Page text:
Still, a few simple rules will keep us on the side of the angels. Rule 1 of apostrophes is that they never pluralize. Now, you will have been presented daily with examples of people trying to do exactly that with them – Book’s for sale , says the sign; my children’s school newsletter commends the boy’s and girl’s for their fundraising efforts; you might pass a fruit and veg stall offering prices for banana’s, orange’s or potato’s (to be fair, even vice-presidents have had trouble with their vegetable plurals over the years.) All of these usages, of course, are wrong. It is books which are sold; boys and girls should be congratulated; my greengrocer can sell me bananas , oranges and potatoes.

So when do we use the apostrophe? Rule 2 is that an apostrophe denotes ownership. For instance, “I borrowed Karen’ s ruler to measure the box’s dimensions.” If there were more than one box I needed to measure, it would be the boxes’ dimensions. Note that when the word is a plural ending in the letter S, then merely an apostrophe indicates the ownership, rather than another S as well. But when the word is not a plural, but just happens to end in S, the second S is employed, thus:

James’s dinner party
Mr Jones’s wallet
The heiress’s millions

Just to nail down this distinction fully, let’s now imagine that there are 5 Jameses in the room, a number of Mr Joneses and several heiresses. We could now talk about:

The Jameses’ dinner party (if they were all having a joint one)
The Jameses’ dinner parties (if each planned to host his own)
The Joneses’ wallet (if only one between them) or wallets (if each had his own)
The heiresses’ millions

This dropping of the S after an apostrophe only applies to plurals ending in S, and there are a few plurals in English which do not. This is why, when I referred a few paragraphs ago to the school attended by my children, I spoke of “my children’s school”, keeping the ownership S despite the plural.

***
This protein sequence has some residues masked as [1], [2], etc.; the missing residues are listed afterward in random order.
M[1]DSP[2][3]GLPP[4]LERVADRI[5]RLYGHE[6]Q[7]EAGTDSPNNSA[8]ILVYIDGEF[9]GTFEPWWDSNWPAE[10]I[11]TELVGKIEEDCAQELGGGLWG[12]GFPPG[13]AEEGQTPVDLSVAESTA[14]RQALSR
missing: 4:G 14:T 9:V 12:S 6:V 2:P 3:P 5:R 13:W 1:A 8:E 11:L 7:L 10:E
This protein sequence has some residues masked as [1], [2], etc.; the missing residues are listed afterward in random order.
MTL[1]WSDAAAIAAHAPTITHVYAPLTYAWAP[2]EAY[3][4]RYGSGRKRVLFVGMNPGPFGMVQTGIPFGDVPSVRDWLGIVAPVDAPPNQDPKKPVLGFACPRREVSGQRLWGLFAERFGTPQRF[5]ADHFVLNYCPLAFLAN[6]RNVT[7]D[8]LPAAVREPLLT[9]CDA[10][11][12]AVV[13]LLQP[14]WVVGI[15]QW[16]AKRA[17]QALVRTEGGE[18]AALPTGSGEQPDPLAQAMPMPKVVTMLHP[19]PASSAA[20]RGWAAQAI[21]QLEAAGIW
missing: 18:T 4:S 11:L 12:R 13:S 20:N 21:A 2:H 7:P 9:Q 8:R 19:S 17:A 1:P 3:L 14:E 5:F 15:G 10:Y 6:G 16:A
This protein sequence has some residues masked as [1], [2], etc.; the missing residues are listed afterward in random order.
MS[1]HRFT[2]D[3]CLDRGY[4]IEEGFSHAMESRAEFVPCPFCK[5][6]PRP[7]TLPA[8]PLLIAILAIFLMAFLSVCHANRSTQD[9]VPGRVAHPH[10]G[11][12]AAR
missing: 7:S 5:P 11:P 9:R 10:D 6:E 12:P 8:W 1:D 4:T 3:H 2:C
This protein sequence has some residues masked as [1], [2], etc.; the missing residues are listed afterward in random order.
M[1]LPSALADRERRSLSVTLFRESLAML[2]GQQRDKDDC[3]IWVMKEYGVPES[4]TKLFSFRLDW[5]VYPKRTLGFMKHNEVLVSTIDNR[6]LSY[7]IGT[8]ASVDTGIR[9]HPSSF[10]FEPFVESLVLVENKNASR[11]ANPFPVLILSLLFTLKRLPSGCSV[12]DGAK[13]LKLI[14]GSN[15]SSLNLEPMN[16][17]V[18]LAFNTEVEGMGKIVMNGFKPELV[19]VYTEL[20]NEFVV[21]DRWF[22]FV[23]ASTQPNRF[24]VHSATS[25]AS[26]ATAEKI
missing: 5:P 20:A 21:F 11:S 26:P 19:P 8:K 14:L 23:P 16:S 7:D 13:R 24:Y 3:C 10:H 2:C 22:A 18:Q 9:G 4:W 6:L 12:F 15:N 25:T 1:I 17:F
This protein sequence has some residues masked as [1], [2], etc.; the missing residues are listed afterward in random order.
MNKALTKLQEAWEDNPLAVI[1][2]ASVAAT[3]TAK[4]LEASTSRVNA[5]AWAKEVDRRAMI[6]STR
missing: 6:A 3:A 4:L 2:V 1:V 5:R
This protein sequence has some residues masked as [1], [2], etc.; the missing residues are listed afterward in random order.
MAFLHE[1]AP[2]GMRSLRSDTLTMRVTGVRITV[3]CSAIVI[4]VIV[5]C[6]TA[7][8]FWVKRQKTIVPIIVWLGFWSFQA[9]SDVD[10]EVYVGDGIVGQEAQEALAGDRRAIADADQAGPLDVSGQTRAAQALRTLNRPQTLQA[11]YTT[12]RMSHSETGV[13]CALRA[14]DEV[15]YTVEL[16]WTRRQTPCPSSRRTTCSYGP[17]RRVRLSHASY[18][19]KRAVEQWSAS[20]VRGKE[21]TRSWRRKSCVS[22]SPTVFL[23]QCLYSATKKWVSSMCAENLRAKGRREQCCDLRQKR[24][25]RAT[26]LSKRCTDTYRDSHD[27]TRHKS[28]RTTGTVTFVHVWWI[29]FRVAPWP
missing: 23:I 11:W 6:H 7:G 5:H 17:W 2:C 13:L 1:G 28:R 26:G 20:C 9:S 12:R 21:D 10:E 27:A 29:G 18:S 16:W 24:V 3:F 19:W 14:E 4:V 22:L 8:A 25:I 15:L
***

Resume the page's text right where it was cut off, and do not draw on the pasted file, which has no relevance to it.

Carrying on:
I think it is because of the importance of the apostrophe in indicating ownership that the greatest abuse of the poor apostrophe arises. I’m speaking here of the great its vs. it’s problem. We often see constructions like, The baby looks like it’s father. You see the apostrophe there in it’s? It shouldn’t be there. And yet it seems so sensible, doesn’t it? It is after all indicating ownership, and we know this is a legitimate use of the apostrophe.
But its is a special breed of word called a possessive pronoun. Let’s replace it in the sentence with an alternative possessive pronoun to get, The baby looks like his father. You see the point? Just like his, her, your and their, its in this context takes no apostrophe.

Rule 3 will help us understand when to use it’s with its apostrophe. It is that when you contract two words into one, the apostrophe keeps the place of the missing letters. Because this article is relatively informal in tone, you’ll have read a number of such contractions in it already. Overleaf are all the ones I’ve used so far, plus a few more.

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The New Grammar of PowerPoint

PowerPoint Keyboard Shortcuts and Sequences:
PowerPoint 2016, 2013, 2011, 2010, 2007 and 2003 for Windows
PowerPoint 2016 and 2011 for Mac
PowerPoint Online for Windows and Mac

Have your ever used keyboard shortcuts and sequences in PowerPoint? Or are you a complete keyboard aficionado? Do you want to learn about some new shortcuts? Or do you want to know if your favorite keyboard shortcuts are documented?

Go and get a copy of our PowerPoint Keyboard Shortcuts and Sequences ebook.